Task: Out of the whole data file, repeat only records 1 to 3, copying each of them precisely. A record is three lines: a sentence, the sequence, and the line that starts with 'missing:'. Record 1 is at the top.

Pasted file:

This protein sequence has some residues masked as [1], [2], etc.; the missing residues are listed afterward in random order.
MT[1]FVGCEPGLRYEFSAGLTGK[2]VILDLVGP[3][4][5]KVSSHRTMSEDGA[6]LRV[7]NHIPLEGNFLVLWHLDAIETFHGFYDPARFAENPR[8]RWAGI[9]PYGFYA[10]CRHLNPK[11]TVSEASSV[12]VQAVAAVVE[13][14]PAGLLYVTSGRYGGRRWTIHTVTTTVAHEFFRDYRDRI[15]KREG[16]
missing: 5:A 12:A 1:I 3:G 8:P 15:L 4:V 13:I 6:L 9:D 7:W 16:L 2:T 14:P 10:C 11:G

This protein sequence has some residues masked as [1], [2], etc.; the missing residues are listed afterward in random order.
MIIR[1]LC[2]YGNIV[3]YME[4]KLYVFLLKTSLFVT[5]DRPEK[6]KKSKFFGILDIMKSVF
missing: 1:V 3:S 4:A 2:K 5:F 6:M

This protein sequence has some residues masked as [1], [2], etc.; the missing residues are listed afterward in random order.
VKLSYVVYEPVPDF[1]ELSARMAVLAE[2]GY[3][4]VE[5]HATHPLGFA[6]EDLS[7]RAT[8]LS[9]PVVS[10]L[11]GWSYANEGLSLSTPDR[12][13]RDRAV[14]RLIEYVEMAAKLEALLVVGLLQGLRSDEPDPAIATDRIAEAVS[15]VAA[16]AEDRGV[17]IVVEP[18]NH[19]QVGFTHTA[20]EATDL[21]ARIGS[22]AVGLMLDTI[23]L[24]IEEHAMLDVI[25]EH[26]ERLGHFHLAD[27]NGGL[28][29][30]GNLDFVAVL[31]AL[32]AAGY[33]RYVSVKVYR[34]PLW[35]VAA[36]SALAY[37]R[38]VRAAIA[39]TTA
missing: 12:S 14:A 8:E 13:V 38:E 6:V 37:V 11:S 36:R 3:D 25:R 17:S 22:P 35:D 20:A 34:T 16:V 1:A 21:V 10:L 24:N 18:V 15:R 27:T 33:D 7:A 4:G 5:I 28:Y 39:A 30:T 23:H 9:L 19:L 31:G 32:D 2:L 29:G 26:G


This protein sequence has some residues masked as [1], [2], etc.; the missing residues are listed afterward in random order.
MT[1]FVGCEPGLRYEFSAGLTGK[2]VILDLVGP[3][4][5]KVSSHRTMSEDGA[6]LRV[7]NHIPLEGNFLVLWHLDAIETFHGFYDPARFAENPR[8]RWAGI[9]PYGFYA[10]CRHLNPK[11]TVSEASSV[12]VQAVAAVVE[13][14]PAGLLYVTSGRYGGRRWTIHTVTTTVAHEFFRDYRDRI[15]KREG[16]
missing: 5:A 12:A 1:I 3:G 8:P 15:L 4:V 13:I 6:L 9:D 7:W 16:L 2:T 14:P 10:C 11:G

This protein sequence has some residues masked as [1], [2], etc.; the missing residues are listed afterward in random order.
MIIR[1]LC[2]YGNIV[3]YME[4]KLYVFLLKTSLFVT[5]DRPEK[6]KKSKFFGILDIMKSVF
missing: 1:V 3:S 4:A 2:K 5:F 6:M

This protein sequence has some residues masked as [1], [2], etc.; the missing residues are listed afterward in random order.
VKLSYVVYEPVPDF[1]ELSARMAVLAE[2]GY[3][4]VE[5]HATHPLGFA[6]EDLS[7]RAT[8]LS[9]PVVS[10]L[11]GWSYANEGLSLSTPDR[12][13]RDRAV[14]RLIEYVEMAAKLEALLVVGLLQGLRSDEPDPAIATDRIAEAVS[15]VAA[16]AEDRGV[17]IVVEP[18]NH[19]QVGFTHTA[20]EATDL[21]ARIGS[22]AVGLMLDTI[23]L[24]IEEHAMLDVI[25]EH[26]ERLGHFHLAD[27]NGGL[28][29][30]GNLDFVAVL[31]AL[32]AAGY[33]RYVSVKVYR[34]PLW[35]VAA[36]SALAY[37]R[38]VRAAIA[39]TTA
missing: 12:S 14:A 8:E 13:V 38:E 6:V 37:V 11:S 36:R 3:D 25:R 17:S 22:P 35:D 20:A 34:T 16:V 1:A 21:V 10:L 24:N 18:V 15:R 27:T 33:D 7:A 4:G 5:I 28:Y 39:A 30:T 23:H 9:L 19:L 31:G 32:D 2:L 29:G 26:G